The Error Components Model
The regression model is still the same, but it now has double subscripts
yit = a + Xite + uit (12.1)
B. H. Baltagi, Econometrics, Springer Texts in Business and Economics, DOI 10.1007/978-3-642-20059-5_12, © Springer-Verlag Berlin Heidelberg 2011
where i denotes cross-sections and t denotes time-periods with i = 1,2,…,N, and t = 1,2, .. .,T. a is a scalar, в is K x 1 and Xit is the it-th observation on K explanatory variables. The observations are usually stacked with i being the slower index, i. e., the T observations on the first household followed by the T observations on the second household, and so on, until we get to the N-th household. Under the error components specification, the disturbances take the form
Uit = Hi + Vit (12.2)
where the Hi’s are cross-section specific components and vit are remainder effects. For example, Hi may denote individual ability in an earnings equation, or managerial skill in a production function or simply a country specific effect. These effects are time-invariant.
In vector form, (12.1) can be written as
y = aiNT + Хв + u = ZS + u (12.3)
where y is NT x 1, X is NT x K, Z = [iNT, X], S’ = (а’,в’), and iNT is a vector of ones of dimension NT. Also, (12.2) can be written as
u = Z^h + v (12.4)
where u’ = (uii,…, ит, U21,…, U2T,…, uni, …, unt) and Z^ = In Z іт. In is an identity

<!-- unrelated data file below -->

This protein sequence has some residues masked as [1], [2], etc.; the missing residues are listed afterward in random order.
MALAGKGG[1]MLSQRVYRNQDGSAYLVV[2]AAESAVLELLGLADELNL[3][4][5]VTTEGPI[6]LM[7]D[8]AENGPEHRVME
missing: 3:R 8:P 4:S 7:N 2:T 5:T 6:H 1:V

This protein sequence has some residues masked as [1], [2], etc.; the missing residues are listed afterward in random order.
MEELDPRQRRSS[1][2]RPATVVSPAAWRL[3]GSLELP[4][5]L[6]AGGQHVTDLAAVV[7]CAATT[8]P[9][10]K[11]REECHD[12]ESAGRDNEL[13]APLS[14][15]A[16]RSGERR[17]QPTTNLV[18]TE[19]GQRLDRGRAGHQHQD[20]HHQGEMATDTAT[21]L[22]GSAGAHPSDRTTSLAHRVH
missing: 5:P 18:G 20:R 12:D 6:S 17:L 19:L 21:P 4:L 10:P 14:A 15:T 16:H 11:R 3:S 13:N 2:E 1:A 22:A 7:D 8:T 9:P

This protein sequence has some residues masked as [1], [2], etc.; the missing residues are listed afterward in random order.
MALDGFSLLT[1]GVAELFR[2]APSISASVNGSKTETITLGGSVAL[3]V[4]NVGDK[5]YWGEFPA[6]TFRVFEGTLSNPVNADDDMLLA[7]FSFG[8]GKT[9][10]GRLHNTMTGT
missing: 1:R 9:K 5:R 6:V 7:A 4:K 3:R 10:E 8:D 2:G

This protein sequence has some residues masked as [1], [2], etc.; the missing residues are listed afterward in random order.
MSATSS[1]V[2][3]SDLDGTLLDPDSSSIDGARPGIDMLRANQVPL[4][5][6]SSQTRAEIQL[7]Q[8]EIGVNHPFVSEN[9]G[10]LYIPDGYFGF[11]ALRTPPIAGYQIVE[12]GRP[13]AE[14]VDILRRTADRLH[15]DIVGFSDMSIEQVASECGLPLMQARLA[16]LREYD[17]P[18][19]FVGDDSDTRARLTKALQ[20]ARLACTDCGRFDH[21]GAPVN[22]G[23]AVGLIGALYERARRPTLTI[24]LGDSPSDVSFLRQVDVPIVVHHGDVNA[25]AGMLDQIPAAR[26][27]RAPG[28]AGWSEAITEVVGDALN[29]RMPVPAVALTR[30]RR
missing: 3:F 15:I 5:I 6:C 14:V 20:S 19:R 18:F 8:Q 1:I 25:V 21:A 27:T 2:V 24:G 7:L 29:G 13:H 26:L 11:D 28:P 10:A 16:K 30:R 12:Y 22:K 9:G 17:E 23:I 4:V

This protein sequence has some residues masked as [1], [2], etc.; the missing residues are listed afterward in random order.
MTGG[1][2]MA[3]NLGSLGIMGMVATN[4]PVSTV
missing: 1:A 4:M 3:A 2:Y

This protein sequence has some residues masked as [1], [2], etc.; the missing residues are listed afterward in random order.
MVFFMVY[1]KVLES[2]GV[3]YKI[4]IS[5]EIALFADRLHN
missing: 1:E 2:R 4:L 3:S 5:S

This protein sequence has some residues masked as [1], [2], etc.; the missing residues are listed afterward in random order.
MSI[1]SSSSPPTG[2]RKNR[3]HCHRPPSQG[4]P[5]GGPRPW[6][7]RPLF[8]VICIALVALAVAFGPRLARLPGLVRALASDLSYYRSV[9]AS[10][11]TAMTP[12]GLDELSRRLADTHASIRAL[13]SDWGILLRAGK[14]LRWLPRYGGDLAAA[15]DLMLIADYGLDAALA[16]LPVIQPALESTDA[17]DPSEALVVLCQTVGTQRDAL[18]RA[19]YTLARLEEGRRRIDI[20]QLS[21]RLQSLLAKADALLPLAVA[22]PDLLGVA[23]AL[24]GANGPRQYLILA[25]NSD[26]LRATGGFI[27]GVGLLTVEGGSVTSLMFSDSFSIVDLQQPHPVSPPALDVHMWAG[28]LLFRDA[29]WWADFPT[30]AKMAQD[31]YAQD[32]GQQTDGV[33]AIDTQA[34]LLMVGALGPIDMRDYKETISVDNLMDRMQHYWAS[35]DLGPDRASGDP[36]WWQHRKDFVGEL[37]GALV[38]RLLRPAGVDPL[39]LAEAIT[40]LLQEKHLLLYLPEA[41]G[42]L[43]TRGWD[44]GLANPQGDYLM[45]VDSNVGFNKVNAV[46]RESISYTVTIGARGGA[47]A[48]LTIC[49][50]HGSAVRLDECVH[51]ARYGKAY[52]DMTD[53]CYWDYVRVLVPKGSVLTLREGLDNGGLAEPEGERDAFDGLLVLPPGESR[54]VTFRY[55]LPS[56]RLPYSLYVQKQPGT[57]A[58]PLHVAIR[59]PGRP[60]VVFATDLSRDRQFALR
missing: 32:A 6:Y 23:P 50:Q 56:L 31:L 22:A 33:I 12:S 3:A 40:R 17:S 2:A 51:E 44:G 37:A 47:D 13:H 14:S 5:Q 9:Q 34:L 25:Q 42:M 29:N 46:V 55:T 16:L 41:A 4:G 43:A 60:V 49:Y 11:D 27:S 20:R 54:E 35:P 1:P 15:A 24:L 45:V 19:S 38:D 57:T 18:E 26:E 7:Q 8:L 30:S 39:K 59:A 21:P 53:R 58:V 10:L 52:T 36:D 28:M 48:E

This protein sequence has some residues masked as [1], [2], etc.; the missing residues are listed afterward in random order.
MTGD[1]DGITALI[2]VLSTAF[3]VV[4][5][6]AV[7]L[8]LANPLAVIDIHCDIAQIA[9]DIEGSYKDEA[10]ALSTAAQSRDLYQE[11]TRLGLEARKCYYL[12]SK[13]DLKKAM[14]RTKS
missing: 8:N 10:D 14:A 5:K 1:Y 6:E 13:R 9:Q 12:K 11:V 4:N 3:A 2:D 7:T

matrix of dimension N, іт is a vector of ones of dimension T, and Z denotes Kronecker product defined in the Appendix to Chapter 7. Z^ is a selector matrix of ones and zeros, or simply the matrix of individual dummies that one may include in the regression to estimate the Hi’s if they are assumed to be fixed parameters. h’ = (H1, …, HN) and v’ = (v 11,…, v1T,…, vN 1,…, vNT).
Note that Z^Z’^ = InZJT where JT is a matrix of ones of dimension T, and P = Z^(Z’^Z^)-1Z’^, the projection matrix on ZM, reduces to P = In ZJt where JT = JT/T. P is a matrix which averages the observation across time for each individual, and Q = Int — P is a matrix which obtains the deviations from individual means. For example, Pu has a typical element u^ = ^2T=1 uit/T repeated T times for each individual and Qu has a typical element (uit — щ). P and Q are (i) symmetric idempotent matrices, i. e., P’ = P and P2 = P. This means that the rank (P) = tr(P) = N and rank (Q) = tr(Q) = N(T — 1). This uses the result that rank of an idempotent matrix is equal to its trace, see Graybill (1961, Theorem 1.63) and the Appendix to Chapter 7. Also, (ii) P and Q are orthogonal, i. e., PQ = 0 and (iii) they sum to the identity matrix P + Q = Int. In fact, any two of these properties imply the third, see Graybill (1961, Theorem 1.68).